So moving on to some other things going on in your life, of course Vandenberg, you have the new album SIN, absolutely awesome album. Can you give me a little bit of a quick background on just how that all came together?
Yeah, as people know, I’ve made quite a number of albums over the last decades and so I suppose, just like most writers, you run into a certain way that works for you. For me, it usually starts with a riff on a guitar, and at the same time melodies pop up in my head when I’m on my bicycle or when I’m roller skating or taking a shower…which I do at Christmas every year.
Maybe I should move my chair away a little?
*laughs* So, there’s always melodies bouncing around in my head. So when I think out it’s pretty cool and I burp it into my iPhone and the same goes for…that actually creates very funny situations, like very often when I’m in the airport and waiting for the check-in, and suddenly this melody pops up in my head, I hum it into my iPhone. So I get to a quiet corner and then I see people looking, seeing this guy going, *hums*, and they go, “Oh man, we better stay away from that guy, he’s not quite normal”, you know? But so, when I get home and when I get into the situation where I think it’s time to make a song out of it, then I just listen back to all those little ideas, hundreds, thousands of them, I go, “Oh wait a minute, this part goes really well with that riff that I came up with two weeks ago”, and I compare them. And that’s when you’re basically turning into a carpenter because you’ve got the parts, or most of the parts, but you want to make it complete. And that’s usually most of the work because sometimes it feels like work. Because you go, man, something’s not right about it and I can’t figure out right away what’s not right about it and I have to think about it. Then I just kind of keep chiseling away, and I put them together again, and it’s very rewarding afterwards. Sometimes something falls together in a couple of minutes, or sometimes in a day or in two days, and I think people who write songs, or make paintings, or whatever, the feeling that you get when you know that something is right that has been bugging you for all this time, and man, there it is, you know, that’s so great. And that’s actually why I still really enjoy doing it. And I will probably keep doing that until I drop, you know, so, which is not going to be any sooner than 70 years from now or 80 years from now, I think. That’s the plan.
I agree with the songwriting perspective as well, especially when you’re sitting on something for a few days and it’s just not quite right, you’ve got to walk away from it, something has got to change, then when you finally hit it, it’s just like, “okay, there it is”.
It’s just an interesting process, you know, it always fascinates me to find out what is it that I don’t likes, and with my paintings it’s even more difficult because you’ve got the colors, you’ve got the shapes, you’ve got whatever you wanted to do, and at the same time I go, I know it can be better. What I sometimes do with my painting, I turn it upside down, and then I look at it and I go, oh wait a minute, there’s something in the balance that is not dynamic enough or something. But with a song you can’t do that, you know? With a song, you play it over and over again. Then I leave it, sometimes I leave it for weeks. I know there’s gotta be a solution somewhere, you know? And then I run into the solution and I go, oh great, thanks. Open up a nice bottle of wine and celebrate. That’s it.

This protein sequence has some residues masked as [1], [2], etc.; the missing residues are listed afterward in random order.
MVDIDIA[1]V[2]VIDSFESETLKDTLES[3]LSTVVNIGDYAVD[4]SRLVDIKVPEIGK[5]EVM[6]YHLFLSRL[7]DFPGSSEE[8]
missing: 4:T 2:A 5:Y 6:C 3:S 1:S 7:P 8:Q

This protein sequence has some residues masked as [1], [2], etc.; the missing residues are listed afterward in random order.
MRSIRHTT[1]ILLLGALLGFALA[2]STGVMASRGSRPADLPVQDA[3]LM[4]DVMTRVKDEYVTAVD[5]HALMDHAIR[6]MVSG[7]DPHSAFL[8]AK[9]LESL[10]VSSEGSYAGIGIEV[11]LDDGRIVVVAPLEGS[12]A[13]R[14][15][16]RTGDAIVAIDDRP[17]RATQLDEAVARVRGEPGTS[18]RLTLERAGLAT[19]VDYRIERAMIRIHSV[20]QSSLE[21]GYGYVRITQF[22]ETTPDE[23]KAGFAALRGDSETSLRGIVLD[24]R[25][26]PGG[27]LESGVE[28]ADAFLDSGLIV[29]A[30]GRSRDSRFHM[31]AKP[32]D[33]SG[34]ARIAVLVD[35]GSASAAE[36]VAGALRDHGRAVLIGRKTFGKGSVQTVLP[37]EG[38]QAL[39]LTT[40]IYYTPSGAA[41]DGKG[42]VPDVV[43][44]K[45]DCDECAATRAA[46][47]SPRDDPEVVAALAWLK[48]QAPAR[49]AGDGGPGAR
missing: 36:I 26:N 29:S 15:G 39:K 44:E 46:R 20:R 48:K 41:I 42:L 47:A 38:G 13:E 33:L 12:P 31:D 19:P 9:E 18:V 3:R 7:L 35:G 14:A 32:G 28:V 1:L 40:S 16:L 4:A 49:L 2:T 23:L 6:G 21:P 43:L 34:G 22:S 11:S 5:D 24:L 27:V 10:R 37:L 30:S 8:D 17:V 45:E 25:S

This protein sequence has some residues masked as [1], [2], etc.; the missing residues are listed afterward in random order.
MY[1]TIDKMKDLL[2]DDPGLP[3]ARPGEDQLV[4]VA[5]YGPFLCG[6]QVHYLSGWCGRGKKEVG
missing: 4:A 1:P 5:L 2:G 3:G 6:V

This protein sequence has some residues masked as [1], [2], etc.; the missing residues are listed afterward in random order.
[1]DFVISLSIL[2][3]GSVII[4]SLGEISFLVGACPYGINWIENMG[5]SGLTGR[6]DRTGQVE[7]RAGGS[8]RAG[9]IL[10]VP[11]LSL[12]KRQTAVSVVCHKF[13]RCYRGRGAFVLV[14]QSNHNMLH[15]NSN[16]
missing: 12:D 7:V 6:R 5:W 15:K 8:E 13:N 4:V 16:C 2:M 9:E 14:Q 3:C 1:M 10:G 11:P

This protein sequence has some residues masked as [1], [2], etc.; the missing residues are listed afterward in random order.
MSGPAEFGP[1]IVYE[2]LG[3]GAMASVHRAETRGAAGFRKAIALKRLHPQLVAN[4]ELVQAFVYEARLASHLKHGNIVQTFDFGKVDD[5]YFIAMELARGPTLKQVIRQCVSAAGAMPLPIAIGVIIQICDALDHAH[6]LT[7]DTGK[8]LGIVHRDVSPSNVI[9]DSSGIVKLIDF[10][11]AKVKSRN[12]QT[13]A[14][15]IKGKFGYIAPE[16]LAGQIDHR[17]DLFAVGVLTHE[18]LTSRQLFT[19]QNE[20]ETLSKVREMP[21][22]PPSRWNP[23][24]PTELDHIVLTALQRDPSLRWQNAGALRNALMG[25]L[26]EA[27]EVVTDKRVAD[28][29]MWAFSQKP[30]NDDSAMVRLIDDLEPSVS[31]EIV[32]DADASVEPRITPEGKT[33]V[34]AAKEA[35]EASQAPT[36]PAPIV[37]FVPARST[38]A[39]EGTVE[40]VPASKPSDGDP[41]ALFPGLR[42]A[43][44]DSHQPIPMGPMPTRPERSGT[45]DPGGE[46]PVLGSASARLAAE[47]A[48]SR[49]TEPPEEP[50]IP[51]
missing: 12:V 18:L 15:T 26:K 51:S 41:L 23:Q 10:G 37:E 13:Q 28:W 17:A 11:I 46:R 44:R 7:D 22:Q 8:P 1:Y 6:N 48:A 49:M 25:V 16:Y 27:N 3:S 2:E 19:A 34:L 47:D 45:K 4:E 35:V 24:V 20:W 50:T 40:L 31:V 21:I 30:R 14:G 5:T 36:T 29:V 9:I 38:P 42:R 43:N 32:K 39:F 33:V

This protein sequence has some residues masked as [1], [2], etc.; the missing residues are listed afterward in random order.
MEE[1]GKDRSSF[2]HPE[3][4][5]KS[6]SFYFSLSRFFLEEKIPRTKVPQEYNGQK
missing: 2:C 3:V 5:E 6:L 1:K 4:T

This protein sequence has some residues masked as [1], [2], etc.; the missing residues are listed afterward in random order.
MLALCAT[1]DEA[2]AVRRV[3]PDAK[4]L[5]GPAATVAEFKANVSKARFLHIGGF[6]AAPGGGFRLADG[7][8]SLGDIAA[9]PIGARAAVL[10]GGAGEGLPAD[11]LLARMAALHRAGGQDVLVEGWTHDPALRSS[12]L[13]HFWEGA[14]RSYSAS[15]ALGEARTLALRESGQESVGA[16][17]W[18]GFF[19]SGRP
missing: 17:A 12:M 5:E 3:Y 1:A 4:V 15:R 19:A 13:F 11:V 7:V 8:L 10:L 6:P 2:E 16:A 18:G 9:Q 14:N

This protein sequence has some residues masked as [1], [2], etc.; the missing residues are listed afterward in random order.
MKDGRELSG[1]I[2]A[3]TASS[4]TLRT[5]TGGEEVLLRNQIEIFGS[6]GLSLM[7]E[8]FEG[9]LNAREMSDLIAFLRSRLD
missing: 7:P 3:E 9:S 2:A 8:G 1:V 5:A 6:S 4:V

With great results, there’s been some awesome music coming from Vandenberg – always – but also lately with the new album as well. You also worked with producer Bob Marlette on that, and he’s iconic as well, with his background as a producer. So any experiences to share?
Yeah, we hit it off right away on the phone already, even before we met, and we became really good friends. It’s great to work with friends, life is too short to work with assholes, you don’t want to do that, you know, and it’s not inspiring either. But yeah, Bob and I, like already after the first couple of days, I told him, “Man, we have a problem”. And he said, “Uh-oh, what is it?” I said, “Well, you’re screwed because we’re going to keep working together from now on”. He goes, “Oh, phew, I thought you weren’t happy”.
So you also have plenty of Vandenberg tour dates coming up and you have a US tour on the horizon and European tours beyond that. So just give us a little outlook on what’s on the horizon for you.
Well, in February and March, we’re touring the East Coast, the United States. Most of the shows we’re co-headlining with Geoff Tate, the former Queensrÿche singer. We’re doing a bunch of headline shows first, then we go back to Europe and we do the second leg of our Dutch tour. Touring in Holland is pretty easy compared to the States, because the distances are short. Most of the time you can go home at night, which is very nice. I love Dutch tours too, because you always see familiar faces in the place, or friends come with me to hang out. Yeah, I’m really looking forward to that too. And then there’s gonna be a bunch of European festivals in summer. And hopefully more American stuff after summer, because we’re hoping to do a West Coast tour after the summer, which would be great. California, man!
Absolutely. California, home of NAMM too. Well, it’s been awesome talking with you and wonderful to see your new guitar. Best of luck with everything. And thank you very much for your time. Enjoy the rest of NAMM!
My pleasure, thank you.